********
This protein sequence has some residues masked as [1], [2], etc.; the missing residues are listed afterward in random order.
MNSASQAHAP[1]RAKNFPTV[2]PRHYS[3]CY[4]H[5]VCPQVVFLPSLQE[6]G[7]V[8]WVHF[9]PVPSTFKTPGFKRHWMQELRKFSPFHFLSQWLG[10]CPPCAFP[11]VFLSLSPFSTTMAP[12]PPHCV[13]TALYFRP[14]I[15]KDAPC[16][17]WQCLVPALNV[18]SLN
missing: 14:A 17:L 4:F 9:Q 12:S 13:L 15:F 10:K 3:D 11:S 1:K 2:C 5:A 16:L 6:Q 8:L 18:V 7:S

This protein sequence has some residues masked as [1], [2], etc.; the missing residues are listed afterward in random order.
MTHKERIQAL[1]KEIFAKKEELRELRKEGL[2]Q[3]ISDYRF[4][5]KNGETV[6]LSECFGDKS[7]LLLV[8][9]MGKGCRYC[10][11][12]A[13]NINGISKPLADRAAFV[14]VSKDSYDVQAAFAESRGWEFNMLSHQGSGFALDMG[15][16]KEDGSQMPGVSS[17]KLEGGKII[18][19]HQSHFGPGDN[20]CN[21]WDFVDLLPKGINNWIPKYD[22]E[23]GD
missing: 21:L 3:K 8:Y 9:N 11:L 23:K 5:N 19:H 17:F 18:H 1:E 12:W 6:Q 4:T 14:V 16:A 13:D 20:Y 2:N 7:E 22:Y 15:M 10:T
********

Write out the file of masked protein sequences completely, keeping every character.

This protein sequence has some residues masked as [1], [2], etc.; the missing residues are listed afterward in random order.
MNSASQAHAP[1]RAKNFPTV[2]PRHYS[3]CY[4]H[5]VCPQVVFLPSLQE[6]G[7]V[8]WVHF[9]PVPSTFKTPGFKRHWMQELRKFSPFHFLSQWLG[10]CPPCAFP[11]VFLSLSPFSTTMAP[12]PPHCV[13]TALYFRP[14]I[15]KDAPC[16][17]WQCLVPALNV[18]SLN
missing: 14:A 17:L 4:F 9:Q 12:S 13:L 15:F 10:K 3:D 11:S 1:K 2:C 5:A 16:L 6:Q 8:L 18:V 7:S

This protein sequence has some residues masked as [1], [2], etc.; the missing residues are listed afterward in random order.
MTHKERIQAL[1]KEIFAKKEELRELRKEGL[2]Q[3]ISDYRF[4][5]KNGETV[6]LSECFGDKS[7]LLLV[8][9]MGKGCRYC[10][11][12]A[13]NINGISKPLADRAAFV[14]VSKDSYDVQAAFAESRGWEFNMLSHQGSGFALDMG[15][16]KEDGSQMPGVSS[17]KLEGGKII[18][19]HQSHFGPGDN[20]CN[21]WDFVDLLPKGINNWIPKYD[22]E[23]GD
missing: 21:L 3:K 8:Y 9:N 11:L 23:K 5:N 19:H 17:F 18:H 1:E 12:W 6:Q 4:T 14:V 16:A 13:D 20:Y 2:N 7:E 22:Y 15:M 10:T